Healthcare Valuation Issues in 2013 and Beyond
Healthcare revenue planning challenges
Beware of valuing a healthcare practice based on 2012 revenue. Reimbursement rates are lower in 2013, and penalties are being assigned by Medicare. This could further reduce a healthcare practice’s value.
With the implementation of the Affordable Care Act (ACA), also known as Obamacare, business valuation professionals need to be especially cognizant of the specific medical service they are being asked to value and how the changes in reimbursement rates affect their analysis. medicalÂ Supporters of the ACA claim that it will increase revenue by generating more paying patients under expanded health insurance exchange and Medicare coverage, but beware; this assumption is not always what it seems when you are engaged to value a medical practice.
Historically, appraisers have been able to look at pastÂ revenue growth trends and Â increase the revenue projection for anticipated new patients and relative value unit (RVU) Â from the procedures performed.Â With the implementation of the ACA, an appraiser needs to examine the reimbursement changes for the specific billing codes for the medical practice and compare the prior yearâ€™s reimbursement rate to the current yearâ€™s reimbursement rate.Â In addition, further analysis needs to be made about the billing codes concerning the mix of payers for a specific practice.Â We now need to spend much more time reviewing and examining, in detail, the revenue model for a medical practice to determine if we can rely on what the practiceâ€™s accountant or business manager has developed.
Beware, not all medical procedure reimbursements areÂ the same for every practice specialty.Â As many physicians are consolidating some practice specialties are able to negotiate increased revenue reimbursement for their membersâ€™ billing codes.Â This may result in an increase in the value of an acquisition to a consolidator or larger medical practice group.Â Accordingly, donâ€™t just look at 2014 revenue projectionsâ€”based on 2013 revenuesâ€”as future reimbursements may be trending down.Â Recently, I was involved with an ophthalmology practice that had its Medicare reimbursement for procedures dropped by 25 percent.Â Your specific medical practice may not be experiencing this level of revenue decrease, but you will need to examine revenue projections very carefully.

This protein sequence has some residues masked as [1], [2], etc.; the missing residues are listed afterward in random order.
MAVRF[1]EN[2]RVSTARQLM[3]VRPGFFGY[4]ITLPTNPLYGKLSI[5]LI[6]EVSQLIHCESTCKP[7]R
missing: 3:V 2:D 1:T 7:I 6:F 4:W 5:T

When valuing a medical practice, make sure that you understand the value drivers for that specific practice.Â Many businesses have started to add physician assistant and nurse practitioner personnel to provide the group with a faster throughput of patients, cutting down on delays in scheduling appointments.Â When a medical practice employs any combination of these additional care providers, occasionally referred to as productive staff, be sure to determine the level of utilization of these individuals and their incremental contribution to the overall profitability of the practice.Â Â Â
With January 2014 being the deadline for compulsory implementation of electronic medical record-keeping, practices have been scrambling to comply. The result is a tool providing more detailed data to examine the trends of billing codes and individual productivity.Â Securing data about the detail of a medical practice is becoming more readily available, and with Â electronic record-keeping, this information will serve as an excellent foundation to evaluate the future revenue stream of a specific medical practice.
Edward T. Wandtke, MBA, CPA, CVA, leads Wandtke & Associates, Inc., a Westerville, Ohio business and IP valuation, brokerage and management consulting firm.Â For more information, visit www.wandtke.com